In yet another scandal for Facebook, a seventeen-year-old child bride from South Sudan was just sold through Facebook to become a man’s ninth wife, and Facebook only took the post down two weeks after the auction had taken place. The girl was sold by her family to a man three times her age following a bidding war with “at least four other men” including “the state’s deputy governor” in exchange for “Five hundred cows, two luxury cars, $10,000, two bikes, a boat and a few cell phones.”
When Facebook finally responded two weeks after the auction had taken place, they claimed it had permanently suspended the account that made the auction post. “Any form of human trafficking — whether posts, pages, ads or groups is not allowed on Facebook. We removed the post and permanently disabled the account belonging to the person who posted this to Facebook,” stated a Facebook spokesman, “We’re always improving the methods we use to identify content that breaks our policies, including doubling our safety and security team to more than 30,000 and investing in technology.” Plan International’s South Sudan Country Director George Otim declared, “This barbaric use of technology is reminiscent of latter-day slave markets. That a girl could be sold for marriage on the world’s biggest social networking site in this day and age is beyond belief.”
This is not the first time Facebook has had problems with human trafficking on its platforms. In October, four Indonesians were arrested after they allegedly sold babies on Facebook-owned Instagram, on an account that gained over seven hundred followers. The Vice-Chairman of the Indonesian Child Protection Commission, Rita Pranawati, claimed that some people attempt to buy babies when they want to adopt, but do not meet the adoption criteria and that children have also previously been bought for “underage sex work.”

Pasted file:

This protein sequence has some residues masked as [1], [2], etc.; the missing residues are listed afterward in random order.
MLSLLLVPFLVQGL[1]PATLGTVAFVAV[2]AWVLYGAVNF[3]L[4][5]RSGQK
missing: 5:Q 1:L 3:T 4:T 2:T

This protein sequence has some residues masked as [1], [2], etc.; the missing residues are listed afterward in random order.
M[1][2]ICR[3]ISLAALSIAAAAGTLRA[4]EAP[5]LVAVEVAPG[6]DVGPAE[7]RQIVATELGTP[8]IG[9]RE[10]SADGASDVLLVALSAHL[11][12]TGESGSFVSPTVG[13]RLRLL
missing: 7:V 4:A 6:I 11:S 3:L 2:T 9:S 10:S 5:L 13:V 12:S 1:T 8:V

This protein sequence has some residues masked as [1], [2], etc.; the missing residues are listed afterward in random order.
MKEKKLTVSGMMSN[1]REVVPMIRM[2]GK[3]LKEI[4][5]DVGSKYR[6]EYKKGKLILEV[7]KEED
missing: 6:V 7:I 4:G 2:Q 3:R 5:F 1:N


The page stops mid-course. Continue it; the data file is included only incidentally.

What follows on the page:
Facebook’s policies clearly prohibit the sale of live animals, pets, livestock, and pelts on their platform, however, the website’s Marketplace has been used to trade drugs, weapons, sex, and humans before the social network eventually discovered such listings and shut them down. Both Facebook and Instagram have also been used by the black market for illegal animal trading, including endangered animals which are banned from sale internationally. Over 1,500 illegal animal listings were discovered on twelve Facebook groups in one month, including animals such as the Eurasian otter, the black spotted turtle, the helmeted hornbill, the Siamese crocodile, the Asiatic black bear, the palm civet, and the slow loris — the most common listing. “Facebook does not allow the sale or trade of endangered species or their parts, and we remove this material as soon as we are aware of it,” said a Facebook spokesman.